This species is known from a single specimen, collected in the 1920s near the source of the Little Abbai at Gojjam in northwestern Ethiopia at an elevation of 2,600 m asl, and it may now be extinct. Since then its habitat has been completely destroyed through overgrazing by livestock. Two attempts to find this unique water mouse have failed, leading researchers to fear that it may already be extinct. Listed as Critically Endangered (B2ab(iii)) on the IUCN Red List of Threatened Species.
The habitat was already severely degraded when the type specimen was collected in the 1920s. There is a possibility that this species is already extinct.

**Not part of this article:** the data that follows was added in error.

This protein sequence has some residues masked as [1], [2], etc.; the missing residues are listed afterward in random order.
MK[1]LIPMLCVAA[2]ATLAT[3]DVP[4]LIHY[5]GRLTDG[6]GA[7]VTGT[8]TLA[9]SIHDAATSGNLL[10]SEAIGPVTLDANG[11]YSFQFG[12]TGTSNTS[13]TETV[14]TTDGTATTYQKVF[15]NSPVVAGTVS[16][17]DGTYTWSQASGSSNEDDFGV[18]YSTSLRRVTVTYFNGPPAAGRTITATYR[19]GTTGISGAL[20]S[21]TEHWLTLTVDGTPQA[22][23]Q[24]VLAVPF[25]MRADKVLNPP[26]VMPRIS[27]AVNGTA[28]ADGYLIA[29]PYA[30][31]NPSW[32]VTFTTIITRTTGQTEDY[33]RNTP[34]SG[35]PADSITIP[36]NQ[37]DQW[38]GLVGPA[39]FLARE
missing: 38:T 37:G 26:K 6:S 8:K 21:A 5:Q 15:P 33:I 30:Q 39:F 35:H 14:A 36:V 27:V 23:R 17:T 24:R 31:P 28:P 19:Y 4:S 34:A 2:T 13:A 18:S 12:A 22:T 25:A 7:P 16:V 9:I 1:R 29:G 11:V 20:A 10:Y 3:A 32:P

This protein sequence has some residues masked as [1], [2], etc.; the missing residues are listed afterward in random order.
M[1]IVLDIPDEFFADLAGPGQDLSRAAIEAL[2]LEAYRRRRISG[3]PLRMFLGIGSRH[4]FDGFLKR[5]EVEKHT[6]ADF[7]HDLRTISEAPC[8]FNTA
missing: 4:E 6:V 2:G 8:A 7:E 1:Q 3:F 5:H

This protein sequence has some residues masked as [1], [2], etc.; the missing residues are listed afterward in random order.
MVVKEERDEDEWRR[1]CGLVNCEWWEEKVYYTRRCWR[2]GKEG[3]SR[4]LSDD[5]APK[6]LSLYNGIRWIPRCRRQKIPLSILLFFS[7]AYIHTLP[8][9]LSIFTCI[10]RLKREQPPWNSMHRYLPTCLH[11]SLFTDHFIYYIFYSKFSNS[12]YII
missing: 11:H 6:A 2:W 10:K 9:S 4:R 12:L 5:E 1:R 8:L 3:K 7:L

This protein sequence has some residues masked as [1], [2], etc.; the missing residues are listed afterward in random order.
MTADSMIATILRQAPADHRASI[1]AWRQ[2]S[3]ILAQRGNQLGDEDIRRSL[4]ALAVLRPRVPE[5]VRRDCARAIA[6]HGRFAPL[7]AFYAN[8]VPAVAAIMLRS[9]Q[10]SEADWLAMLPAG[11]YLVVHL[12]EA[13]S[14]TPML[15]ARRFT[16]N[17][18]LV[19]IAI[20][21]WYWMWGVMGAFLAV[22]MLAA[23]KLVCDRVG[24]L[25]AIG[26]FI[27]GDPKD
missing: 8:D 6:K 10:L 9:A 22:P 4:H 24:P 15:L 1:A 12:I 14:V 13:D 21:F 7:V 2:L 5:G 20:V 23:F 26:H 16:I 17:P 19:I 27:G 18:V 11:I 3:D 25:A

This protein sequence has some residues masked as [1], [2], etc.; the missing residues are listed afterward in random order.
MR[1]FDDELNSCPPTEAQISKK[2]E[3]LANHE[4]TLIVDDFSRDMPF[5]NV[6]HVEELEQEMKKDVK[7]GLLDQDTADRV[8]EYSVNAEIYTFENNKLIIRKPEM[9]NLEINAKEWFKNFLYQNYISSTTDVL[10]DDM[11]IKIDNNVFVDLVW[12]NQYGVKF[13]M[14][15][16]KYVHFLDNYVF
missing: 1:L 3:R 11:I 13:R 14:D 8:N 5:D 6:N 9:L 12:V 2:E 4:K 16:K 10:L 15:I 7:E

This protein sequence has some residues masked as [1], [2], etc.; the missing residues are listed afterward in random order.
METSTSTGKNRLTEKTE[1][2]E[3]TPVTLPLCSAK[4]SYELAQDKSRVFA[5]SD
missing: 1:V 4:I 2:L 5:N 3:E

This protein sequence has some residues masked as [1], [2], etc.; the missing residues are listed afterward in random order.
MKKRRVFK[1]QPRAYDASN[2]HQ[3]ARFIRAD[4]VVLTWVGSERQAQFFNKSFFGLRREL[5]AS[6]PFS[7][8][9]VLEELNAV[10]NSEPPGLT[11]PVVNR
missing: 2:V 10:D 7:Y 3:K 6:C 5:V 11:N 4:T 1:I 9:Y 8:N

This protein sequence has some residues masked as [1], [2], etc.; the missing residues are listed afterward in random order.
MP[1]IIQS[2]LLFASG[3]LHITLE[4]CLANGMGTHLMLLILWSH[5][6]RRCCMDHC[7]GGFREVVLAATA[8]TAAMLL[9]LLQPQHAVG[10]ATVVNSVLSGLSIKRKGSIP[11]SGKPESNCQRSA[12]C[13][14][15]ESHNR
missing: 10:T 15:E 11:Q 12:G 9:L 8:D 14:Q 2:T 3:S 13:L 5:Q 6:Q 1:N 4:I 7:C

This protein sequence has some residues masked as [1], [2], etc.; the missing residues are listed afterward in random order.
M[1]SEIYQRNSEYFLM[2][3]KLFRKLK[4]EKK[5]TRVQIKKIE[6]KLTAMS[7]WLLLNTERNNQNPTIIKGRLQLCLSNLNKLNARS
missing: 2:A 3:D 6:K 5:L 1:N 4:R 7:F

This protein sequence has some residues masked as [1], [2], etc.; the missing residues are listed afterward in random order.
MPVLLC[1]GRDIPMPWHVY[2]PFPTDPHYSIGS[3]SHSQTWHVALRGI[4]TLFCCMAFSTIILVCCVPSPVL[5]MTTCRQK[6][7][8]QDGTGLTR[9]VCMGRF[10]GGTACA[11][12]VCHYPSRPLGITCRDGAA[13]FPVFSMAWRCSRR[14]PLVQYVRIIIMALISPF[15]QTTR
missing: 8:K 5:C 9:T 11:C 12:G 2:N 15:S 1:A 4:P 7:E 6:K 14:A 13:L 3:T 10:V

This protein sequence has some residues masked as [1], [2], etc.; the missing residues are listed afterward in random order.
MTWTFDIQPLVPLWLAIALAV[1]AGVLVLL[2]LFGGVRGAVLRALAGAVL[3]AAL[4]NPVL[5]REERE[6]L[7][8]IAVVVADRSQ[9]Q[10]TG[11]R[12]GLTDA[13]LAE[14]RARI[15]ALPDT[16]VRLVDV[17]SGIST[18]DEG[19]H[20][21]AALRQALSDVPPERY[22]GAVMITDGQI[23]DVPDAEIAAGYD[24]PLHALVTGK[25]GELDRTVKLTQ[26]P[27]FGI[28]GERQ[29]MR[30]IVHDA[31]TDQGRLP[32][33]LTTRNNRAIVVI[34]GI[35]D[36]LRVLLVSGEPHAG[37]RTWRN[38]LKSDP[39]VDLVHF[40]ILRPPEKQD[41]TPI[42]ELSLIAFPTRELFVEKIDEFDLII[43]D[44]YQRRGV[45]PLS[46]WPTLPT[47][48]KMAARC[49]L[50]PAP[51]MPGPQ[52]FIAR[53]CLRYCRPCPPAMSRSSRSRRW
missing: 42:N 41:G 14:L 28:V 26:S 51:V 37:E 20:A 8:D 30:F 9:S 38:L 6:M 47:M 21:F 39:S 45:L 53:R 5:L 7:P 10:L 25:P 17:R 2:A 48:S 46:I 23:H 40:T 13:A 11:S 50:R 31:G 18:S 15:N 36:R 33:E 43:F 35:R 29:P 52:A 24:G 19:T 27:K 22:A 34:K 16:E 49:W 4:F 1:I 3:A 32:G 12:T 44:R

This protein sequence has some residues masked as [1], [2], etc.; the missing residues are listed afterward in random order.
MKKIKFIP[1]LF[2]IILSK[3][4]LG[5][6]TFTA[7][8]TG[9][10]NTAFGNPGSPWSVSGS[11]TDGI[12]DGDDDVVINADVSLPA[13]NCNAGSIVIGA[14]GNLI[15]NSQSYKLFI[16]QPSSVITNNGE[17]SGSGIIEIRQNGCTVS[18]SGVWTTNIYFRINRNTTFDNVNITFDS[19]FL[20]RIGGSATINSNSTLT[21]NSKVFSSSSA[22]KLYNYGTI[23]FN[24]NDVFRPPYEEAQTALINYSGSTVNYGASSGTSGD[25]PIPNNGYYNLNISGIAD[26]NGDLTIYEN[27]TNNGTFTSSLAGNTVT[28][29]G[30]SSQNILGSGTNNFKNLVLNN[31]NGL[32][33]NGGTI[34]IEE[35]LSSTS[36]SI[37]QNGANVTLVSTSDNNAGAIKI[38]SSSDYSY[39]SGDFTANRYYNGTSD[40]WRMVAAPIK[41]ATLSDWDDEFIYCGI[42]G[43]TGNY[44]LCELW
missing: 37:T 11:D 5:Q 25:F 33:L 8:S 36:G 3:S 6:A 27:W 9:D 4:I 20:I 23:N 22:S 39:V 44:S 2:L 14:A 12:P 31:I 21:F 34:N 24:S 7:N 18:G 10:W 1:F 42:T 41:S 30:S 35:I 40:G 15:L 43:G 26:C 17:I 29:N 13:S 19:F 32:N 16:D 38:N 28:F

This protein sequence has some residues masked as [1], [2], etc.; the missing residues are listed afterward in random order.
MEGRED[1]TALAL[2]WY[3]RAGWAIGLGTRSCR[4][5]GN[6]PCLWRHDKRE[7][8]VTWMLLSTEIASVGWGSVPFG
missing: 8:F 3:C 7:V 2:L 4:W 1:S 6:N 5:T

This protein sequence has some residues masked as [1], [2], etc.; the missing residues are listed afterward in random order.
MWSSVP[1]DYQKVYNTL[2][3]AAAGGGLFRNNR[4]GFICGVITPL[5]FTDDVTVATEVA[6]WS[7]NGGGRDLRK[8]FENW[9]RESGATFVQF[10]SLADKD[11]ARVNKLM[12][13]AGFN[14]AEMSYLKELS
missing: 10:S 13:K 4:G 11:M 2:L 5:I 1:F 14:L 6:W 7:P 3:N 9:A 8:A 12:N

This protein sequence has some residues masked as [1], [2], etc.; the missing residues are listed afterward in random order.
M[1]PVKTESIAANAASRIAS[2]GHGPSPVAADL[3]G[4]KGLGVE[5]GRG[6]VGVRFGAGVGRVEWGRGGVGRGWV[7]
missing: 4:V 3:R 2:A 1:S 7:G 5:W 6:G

No conservation measures are underway for this species. Further surveys to determine the conservation status of this species are urgently needed.
This water-adapted, insectivorous rodent is likely to have occurred at low densities. only from a single specimen, this highly distinctive mouse has more extreme adaptations for swimming than those of any other African murid. These include a large brain, swollen muzzle and extensive vibrissae which may form a sonar system for detecting aquatic invertebrates, reduced and densely furred ears, soft, dense fur for buoyancy, and enlarged hind feet with hairy fringes. Although the feet lack webbing, they are broad enough to be used as paddles for swift, agile swimming.